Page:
The results of forty-three epidemiological studies on social phobia (SP), published over the last two decades, show remarkably variable lifetime prevalence rates, ranging from 0% among men in Seoul to 52.7% in Udmurtia, Russia.1-3 In the first wave of studies based on the DSM-III,4 the social phobia lifetime prevalence was estimated at about 2-3% in the US.5 Other studies, using DSM-III-R6 criteria, showed higher rates (around 13%).7 The latest studies based on the ICD-108 have reported lower prevalence estimates in Australia (2.7%),9 Brazil (3.5%)10 and in the Arabian Peninsula (0.4%).11 This variation could be explained either by real differences or by methodological differences, including the diagnostic criteria and the diagnostic thresholds employed, the instruments utilized, and the prevalence period considered, among other factors.3,12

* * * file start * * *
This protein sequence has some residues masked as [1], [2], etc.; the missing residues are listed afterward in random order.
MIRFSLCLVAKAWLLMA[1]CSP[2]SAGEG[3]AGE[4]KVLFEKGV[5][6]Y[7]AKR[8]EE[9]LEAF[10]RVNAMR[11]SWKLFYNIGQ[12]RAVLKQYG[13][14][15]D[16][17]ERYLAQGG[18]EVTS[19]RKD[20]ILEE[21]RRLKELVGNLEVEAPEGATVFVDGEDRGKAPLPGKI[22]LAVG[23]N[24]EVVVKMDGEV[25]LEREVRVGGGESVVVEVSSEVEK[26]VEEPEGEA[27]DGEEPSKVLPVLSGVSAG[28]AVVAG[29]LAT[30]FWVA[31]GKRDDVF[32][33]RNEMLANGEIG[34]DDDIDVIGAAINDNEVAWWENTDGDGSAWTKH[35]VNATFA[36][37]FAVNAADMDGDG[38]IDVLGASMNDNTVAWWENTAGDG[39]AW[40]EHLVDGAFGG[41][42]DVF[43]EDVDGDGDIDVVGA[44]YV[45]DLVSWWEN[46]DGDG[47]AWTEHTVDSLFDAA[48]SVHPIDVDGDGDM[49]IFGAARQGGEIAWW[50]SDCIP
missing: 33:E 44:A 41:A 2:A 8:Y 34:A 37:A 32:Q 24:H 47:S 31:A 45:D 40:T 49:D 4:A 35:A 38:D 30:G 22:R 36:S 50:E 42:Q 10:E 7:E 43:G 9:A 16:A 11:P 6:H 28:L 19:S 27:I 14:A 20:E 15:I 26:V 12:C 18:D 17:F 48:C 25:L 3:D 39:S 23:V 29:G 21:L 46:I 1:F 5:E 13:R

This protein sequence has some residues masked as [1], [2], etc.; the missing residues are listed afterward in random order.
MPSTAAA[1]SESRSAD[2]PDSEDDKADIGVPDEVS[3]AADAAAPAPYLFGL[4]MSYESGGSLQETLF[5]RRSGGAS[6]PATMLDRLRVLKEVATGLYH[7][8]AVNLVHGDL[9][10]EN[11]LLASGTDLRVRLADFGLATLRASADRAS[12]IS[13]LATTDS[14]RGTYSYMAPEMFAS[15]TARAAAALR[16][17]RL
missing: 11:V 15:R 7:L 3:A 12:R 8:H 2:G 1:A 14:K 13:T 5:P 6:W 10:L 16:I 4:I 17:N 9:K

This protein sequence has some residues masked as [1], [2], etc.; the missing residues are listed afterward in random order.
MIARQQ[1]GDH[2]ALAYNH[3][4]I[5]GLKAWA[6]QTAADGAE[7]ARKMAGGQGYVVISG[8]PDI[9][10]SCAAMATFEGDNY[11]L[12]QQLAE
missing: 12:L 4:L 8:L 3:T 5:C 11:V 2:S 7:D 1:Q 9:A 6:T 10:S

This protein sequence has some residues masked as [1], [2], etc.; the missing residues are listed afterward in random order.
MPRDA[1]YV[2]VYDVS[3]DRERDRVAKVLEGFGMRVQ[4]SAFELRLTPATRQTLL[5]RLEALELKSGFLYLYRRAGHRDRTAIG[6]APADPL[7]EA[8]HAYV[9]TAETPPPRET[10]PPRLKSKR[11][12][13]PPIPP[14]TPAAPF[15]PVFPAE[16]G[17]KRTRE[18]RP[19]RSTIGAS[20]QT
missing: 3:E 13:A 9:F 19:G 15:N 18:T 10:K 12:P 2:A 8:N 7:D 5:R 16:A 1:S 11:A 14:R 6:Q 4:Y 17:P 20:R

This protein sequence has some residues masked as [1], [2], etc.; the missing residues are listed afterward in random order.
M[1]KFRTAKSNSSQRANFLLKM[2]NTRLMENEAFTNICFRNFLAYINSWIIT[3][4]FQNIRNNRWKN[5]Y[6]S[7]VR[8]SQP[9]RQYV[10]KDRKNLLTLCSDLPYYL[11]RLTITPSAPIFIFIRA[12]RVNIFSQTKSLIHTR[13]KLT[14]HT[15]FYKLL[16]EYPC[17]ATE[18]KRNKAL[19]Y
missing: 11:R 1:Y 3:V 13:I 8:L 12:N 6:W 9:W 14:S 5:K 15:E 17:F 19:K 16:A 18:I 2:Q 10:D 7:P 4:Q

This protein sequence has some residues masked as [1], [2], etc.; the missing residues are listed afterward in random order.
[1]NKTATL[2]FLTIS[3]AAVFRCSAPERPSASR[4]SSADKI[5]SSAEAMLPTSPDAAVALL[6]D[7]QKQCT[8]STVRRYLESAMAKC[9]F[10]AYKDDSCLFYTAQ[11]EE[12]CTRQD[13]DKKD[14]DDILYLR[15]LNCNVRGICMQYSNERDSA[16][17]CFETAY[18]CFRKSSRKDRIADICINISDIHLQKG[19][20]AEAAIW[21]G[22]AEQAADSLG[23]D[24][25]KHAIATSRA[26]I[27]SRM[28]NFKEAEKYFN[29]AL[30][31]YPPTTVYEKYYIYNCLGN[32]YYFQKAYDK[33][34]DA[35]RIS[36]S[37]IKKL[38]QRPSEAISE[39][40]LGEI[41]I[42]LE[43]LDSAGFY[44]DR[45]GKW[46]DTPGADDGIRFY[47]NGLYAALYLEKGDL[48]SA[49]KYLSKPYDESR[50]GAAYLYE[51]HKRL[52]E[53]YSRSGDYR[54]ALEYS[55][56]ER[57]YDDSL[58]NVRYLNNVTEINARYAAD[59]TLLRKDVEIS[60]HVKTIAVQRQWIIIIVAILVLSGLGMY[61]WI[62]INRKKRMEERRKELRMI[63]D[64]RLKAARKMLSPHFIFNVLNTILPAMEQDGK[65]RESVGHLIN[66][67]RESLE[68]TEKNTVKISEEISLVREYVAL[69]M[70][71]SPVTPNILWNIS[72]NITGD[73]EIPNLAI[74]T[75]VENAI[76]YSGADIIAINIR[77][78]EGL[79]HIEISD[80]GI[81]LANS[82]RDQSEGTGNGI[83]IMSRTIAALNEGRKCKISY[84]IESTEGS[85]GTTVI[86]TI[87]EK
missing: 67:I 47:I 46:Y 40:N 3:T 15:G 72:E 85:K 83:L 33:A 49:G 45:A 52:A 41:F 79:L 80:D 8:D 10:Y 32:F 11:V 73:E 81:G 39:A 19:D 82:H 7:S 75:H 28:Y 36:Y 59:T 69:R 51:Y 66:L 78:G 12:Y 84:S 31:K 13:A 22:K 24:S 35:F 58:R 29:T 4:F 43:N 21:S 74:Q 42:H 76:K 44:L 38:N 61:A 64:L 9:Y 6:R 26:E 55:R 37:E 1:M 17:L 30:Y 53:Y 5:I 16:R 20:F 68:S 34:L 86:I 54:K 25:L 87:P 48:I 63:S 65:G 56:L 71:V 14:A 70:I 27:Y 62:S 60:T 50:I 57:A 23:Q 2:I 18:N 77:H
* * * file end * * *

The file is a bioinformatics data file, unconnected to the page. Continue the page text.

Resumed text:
The ICD-10 (Diagnostic Criteria for Research - DCR)13 and the DSM-III-R6 are systems of classification for psychiatric disorders, which are defined by operational criteria. Concerning the diagnosis of SP, the ICD-10 (DCR) is more restrictive than DSM-III-R regarding 1) anxiety symptomatology (ICD-10 specifies type and number of symptoms, whereas DSM-III-R is generic) and 2) clinical significance of social phobic symptoms (ICD-10, criterion C: "significant emotional distress is caused by the symptoms or by the avoidance, and the individual recognizes that these are excessive or unreasonable; DSM-III-R, criterion E: " the avoidant behavior interferes with occupational functioning or with usual social activities or relationships with others, or there is marked distress about having the fear" and criterion F: "the person recognizes that the fear is excessive or unreasonable".